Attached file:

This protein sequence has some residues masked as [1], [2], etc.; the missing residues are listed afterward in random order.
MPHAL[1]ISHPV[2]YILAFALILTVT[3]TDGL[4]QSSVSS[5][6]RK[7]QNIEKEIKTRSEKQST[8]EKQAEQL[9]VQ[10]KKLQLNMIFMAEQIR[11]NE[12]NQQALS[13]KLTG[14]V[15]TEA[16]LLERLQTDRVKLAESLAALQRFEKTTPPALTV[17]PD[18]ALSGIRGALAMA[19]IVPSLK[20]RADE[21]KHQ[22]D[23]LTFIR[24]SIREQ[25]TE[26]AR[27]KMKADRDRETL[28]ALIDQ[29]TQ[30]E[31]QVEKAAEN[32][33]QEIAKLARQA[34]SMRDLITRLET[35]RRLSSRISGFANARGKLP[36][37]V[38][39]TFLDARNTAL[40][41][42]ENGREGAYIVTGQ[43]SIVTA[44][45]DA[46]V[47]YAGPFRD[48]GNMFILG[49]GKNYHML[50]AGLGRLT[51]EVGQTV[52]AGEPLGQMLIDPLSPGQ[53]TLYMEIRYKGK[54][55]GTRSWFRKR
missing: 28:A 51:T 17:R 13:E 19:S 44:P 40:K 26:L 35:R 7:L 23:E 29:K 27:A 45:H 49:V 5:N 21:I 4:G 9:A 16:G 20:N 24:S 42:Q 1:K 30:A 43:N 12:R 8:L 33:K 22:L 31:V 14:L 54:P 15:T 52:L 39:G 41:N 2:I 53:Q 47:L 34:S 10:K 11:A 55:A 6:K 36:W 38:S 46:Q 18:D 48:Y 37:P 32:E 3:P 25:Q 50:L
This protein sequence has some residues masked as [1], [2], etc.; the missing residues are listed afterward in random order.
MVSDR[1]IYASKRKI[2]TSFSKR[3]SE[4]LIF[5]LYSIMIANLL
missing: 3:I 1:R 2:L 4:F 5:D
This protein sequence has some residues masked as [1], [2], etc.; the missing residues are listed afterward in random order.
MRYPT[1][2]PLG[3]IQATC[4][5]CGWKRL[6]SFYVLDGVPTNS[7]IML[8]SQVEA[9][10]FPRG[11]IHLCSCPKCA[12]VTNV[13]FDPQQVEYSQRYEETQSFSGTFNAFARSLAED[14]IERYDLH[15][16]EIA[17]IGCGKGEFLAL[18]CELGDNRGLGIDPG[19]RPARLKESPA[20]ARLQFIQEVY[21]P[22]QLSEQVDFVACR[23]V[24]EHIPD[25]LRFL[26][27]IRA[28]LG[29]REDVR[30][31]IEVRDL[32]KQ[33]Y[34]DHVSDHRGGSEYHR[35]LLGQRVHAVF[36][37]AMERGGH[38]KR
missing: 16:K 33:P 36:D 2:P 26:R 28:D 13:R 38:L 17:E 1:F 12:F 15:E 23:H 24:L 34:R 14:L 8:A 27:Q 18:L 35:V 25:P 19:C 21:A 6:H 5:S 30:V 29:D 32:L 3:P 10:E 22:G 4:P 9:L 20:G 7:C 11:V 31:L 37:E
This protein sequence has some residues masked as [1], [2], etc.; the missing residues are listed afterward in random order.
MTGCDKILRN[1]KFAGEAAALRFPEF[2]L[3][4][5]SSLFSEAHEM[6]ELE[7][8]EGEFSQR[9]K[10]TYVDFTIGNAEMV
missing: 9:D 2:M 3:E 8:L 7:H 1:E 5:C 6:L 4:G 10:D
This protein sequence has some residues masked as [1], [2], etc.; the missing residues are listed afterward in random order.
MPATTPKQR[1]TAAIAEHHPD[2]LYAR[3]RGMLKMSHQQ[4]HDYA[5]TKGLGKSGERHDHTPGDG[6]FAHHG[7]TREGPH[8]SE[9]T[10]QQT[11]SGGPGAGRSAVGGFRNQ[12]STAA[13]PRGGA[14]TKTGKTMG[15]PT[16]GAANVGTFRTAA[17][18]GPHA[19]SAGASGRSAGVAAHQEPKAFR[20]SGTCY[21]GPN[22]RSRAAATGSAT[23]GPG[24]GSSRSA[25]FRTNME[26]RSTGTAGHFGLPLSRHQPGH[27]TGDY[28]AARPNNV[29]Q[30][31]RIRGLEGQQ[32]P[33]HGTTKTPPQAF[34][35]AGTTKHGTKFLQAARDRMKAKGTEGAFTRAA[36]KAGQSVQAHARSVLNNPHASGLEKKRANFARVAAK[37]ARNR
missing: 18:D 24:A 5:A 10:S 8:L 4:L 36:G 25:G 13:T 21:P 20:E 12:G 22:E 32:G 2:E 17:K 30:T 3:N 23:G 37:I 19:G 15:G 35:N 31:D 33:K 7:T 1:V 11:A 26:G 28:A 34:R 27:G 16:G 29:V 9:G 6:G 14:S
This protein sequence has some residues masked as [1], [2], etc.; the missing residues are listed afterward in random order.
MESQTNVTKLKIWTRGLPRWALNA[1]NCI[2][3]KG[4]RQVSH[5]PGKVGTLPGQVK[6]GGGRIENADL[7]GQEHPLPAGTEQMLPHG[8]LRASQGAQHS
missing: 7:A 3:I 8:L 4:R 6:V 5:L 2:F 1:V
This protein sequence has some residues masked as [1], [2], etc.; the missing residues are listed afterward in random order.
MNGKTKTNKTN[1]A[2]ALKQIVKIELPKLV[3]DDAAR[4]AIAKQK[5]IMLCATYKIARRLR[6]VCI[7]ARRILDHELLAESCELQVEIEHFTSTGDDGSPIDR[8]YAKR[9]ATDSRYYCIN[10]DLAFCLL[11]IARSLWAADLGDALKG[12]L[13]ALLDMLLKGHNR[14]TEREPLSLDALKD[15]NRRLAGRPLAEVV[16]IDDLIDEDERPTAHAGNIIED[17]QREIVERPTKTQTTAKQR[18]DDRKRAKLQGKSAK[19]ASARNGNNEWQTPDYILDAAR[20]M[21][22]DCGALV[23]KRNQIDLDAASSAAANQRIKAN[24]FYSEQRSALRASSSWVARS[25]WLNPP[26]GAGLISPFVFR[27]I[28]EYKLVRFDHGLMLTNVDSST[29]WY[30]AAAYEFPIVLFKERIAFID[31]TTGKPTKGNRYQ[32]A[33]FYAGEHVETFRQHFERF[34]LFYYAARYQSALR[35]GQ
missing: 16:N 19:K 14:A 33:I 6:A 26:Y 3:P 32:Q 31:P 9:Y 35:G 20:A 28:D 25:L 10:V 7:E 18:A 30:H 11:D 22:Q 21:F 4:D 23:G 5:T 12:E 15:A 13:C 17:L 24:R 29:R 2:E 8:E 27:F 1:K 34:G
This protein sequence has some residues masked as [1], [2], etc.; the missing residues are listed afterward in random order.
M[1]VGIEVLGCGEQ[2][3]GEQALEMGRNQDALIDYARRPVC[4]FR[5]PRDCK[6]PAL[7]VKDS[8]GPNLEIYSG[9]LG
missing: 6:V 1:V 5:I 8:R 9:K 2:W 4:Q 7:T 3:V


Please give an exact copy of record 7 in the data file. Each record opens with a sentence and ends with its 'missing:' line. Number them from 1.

This protein sequence has some residues masked as [1], [2], etc.; the missing residues are listed afterward in random order.
MNGKTKTNKTN[1]A[2]ALKQIVKIELPKLV[3]DDAAR[4]AIAKQK[5]IMLCATYKIARRLR[6]VCI[7]ARRILDHELLAESCELQVEIEHFTSTGDDGSPIDR[8]YAKR[9]ATDSRYYCIN[10]DLAFCLL[11]IARSLWAADLGDALKG[12]L[13]ALLDMLLKGHNR[14]TEREPLSLDALKD[15]NRRLAGRPLAEVV[16]IDDLIDEDERPTAHAGNIIED[17]QREIVERPTKTQTTAKQR[18]DDRKRAKLQGKSAK[19]ASARNGNNEWQTPDYILDAAR[20]M[21][22]DCGALV[23]KRNQIDLDAASSAAANQRIKAN[24]FYSEQRSALRASSSWVARS[25]WLNPP[26]GAGLISPFVFR[27]I[28]EYKLVRFDHGLMLTNVDSST[29]WY[30]AAAYEFPIVLFKERIAFID[31]TTGKPTKGNRYQ[32]A[33]FYAGEHVETFRQHFERF[34]LFYYAARYQSALR[35]GQ
missing: 16:N 19:K 14:A 33:I 6:A 26:Y 3:P 32:Q 31:P 9:Y 35:G 20:A 28:D 25:L 10:V 7:E 18:A 30:H 11:D 22:Q 21:F 4:D 23:G 5:T 12:E 15:A 13:C 17:L 24:R 29:R 2:E 8:E 27:F 1:K 34:G